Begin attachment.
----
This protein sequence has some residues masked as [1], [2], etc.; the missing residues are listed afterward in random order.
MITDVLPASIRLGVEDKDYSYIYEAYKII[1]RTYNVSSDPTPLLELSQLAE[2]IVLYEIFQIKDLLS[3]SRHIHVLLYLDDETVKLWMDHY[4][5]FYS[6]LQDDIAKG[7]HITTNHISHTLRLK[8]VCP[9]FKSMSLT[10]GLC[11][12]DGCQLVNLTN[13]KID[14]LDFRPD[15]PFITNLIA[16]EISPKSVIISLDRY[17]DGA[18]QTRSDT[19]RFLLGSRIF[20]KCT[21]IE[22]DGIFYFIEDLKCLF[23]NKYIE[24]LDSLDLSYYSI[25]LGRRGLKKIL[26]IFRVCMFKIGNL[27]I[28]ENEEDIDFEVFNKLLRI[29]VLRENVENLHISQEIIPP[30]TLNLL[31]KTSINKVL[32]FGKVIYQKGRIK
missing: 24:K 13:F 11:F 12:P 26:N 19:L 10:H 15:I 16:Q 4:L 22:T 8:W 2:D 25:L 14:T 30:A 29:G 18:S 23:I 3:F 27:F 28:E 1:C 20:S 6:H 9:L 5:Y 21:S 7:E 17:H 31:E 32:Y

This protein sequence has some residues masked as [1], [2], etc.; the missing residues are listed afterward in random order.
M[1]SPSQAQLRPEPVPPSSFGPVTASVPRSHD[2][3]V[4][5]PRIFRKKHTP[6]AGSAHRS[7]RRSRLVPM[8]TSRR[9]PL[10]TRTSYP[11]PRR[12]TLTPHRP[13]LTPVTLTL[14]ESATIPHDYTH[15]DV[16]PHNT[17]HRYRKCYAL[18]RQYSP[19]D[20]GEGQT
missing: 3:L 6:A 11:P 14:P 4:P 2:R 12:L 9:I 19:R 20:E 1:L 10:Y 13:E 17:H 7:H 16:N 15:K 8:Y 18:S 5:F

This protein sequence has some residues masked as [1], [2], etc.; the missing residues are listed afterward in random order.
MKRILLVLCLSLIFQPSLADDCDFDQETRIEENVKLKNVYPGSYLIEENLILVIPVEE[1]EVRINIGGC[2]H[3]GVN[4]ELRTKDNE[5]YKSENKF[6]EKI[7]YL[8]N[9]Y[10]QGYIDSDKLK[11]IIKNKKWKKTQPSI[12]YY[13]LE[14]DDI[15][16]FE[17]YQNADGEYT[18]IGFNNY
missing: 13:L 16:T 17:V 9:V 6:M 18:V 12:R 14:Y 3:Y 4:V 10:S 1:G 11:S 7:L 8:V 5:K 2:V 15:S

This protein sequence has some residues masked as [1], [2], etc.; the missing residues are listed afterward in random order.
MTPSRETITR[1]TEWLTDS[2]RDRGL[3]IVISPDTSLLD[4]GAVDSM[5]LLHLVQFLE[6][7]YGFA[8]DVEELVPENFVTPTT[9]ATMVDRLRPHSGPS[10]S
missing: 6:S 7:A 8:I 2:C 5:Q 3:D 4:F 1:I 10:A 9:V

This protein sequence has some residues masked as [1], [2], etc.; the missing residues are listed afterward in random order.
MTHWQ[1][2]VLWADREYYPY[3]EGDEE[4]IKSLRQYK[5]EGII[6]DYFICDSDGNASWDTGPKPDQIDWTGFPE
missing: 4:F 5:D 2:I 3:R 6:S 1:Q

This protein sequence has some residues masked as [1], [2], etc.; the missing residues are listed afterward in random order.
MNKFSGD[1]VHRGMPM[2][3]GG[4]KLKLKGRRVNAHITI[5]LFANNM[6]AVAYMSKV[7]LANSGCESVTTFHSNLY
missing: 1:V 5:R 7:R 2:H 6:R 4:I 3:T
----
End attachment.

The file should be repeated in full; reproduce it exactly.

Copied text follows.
This protein sequence has some residues masked as [1], [2], etc.; the missing residues are listed afterward in random order.
MITDVLPASIRLGVEDKDYSYIYEAYKII[1]RTYNVSSDPTPLLELSQLAE[2]IVLYEIFQIKDLLS[3]SRHIHVLLYLDDETVKLWMDHY[4][5]FYS[6]LQDDIAKG[7]HITTNHISHTLRLK[8]VCP[9]FKSMSLT[10]GLC[11][12]DGCQLVNLTN[13]KID[14]LDFRPD[15]PFITNLIA[16]EISPKSVIISLDRY[17]DGA[18]QTRSDT[19]RFLLGSRIF[20]KCT[21]IE[22]DGIFYFIEDLKCLF[23]NKYIE[24]LDSLDLSYYSI[25]LGRRGLKKIL[26]IFRVCMFKIGNL[27]I[28]ENEEDIDFEVFNKLLRI[29]VLRENVENLHISQEIIPP[30]TLNLL[31]KTSINKVL[32]FGKVIYQKGRIK
missing: 24:K 13:F 11:F 12:P 26:N 19:L 10:H 15:I 16:Q 4:L 22:T 8:W 2:D 25:L 14:T 30:A 29:G 18:S 23:I 3:F 27:F 28:E 1:C 20:S 6:H 9:L 5:Y 21:S 7:E 17:H 31:E 32:Y

This protein sequence has some residues masked as [1], [2], etc.; the missing residues are listed afterward in random order.
M[1]SPSQAQLRPEPVPPSSFGPVTASVPRSHD[2][3]V[4][5]PRIFRKKHTP[6]AGSAHRS[7]RRSRLVPM[8]TSRR[9]PL[10]TRTSYP[11]PRR[12]TLTPHRP[13]LTPVTLTL[14]ESATIPHDYTH[15]DV[16]PHNT[17]HRYRKCYAL[18]RQYSP[19]D[20]GEGQT
missing: 3:L 6:A 11:P 14:P 4:P 2:R 12:L 9:I 19:R 20:E 1:L 10:Y 13:E 17:H 7:H 16:N 15:K 8:Y 18:S 5:F

This protein sequence has some residues masked as [1], [2], etc.; the missing residues are listed afterward in random order.
MKRILLVLCLSLIFQPSLADDCDFDQETRIEENVKLKNVYPGSYLIEENLILVIPVEE[1]EVRINIGGC[2]H[3]GVN[4]ELRTKDNE[5]YKSENKF[6]EKI[7]YL[8]N[9]Y[10]QGYIDSDKLK[11]IIKNKKWKKTQPSI[12]YY[13]LE[14]DDI[15][16]FE[17]YQNADGEYT[18]IGFNNY
missing: 13:L 16:T 17:V 9:V 6:M 18:V 12:R 14:Y 3:Y 4:V 10:S 1:G 11:S 7:L 8:V 5:K 2:V 15:S

This protein sequence has some residues masked as [1], [2], etc.; the missing residues are listed afterward in random order.
MTPSRETITR[1]TEWLTDS[2]RDRGL[3]IVISPDTSLLD[4]GAVDSM[5]LLHLVQFLE[6][7]YGFA[8]DVEELVPENFVTPTT[9]ATMVDRLRPHSGPS[10]S
missing: 6:S 7:A 8:I 2:C 5:Q 3:D 4:F 1:I 10:A 9:V

This protein sequence has some residues masked as [1], [2], etc.; the missing residues are listed afterward in random order.
MTHWQ[1][2]VLWADREYYPY[3]EGDEE[4]IKSLRQYK[5]EGII[6]DYFICDSDGNASWDTGPKPDQIDWTGFPE
missing: 4:F 5:D 2:I 3:R 6:S 1:Q

This protein sequence has some residues masked as [1], [2], etc.; the missing residues are listed afterward in random order.
MNKFSGD[1]VHRGMPM[2][3]GG[4]KLKLKGRRVNAHITI[5]LFANNM[6]AVAYMSKV[7]LANSGCESVTTFHSNLY
missing: 1:V 5:R 7:R 2:H 6:R 4:I 3:T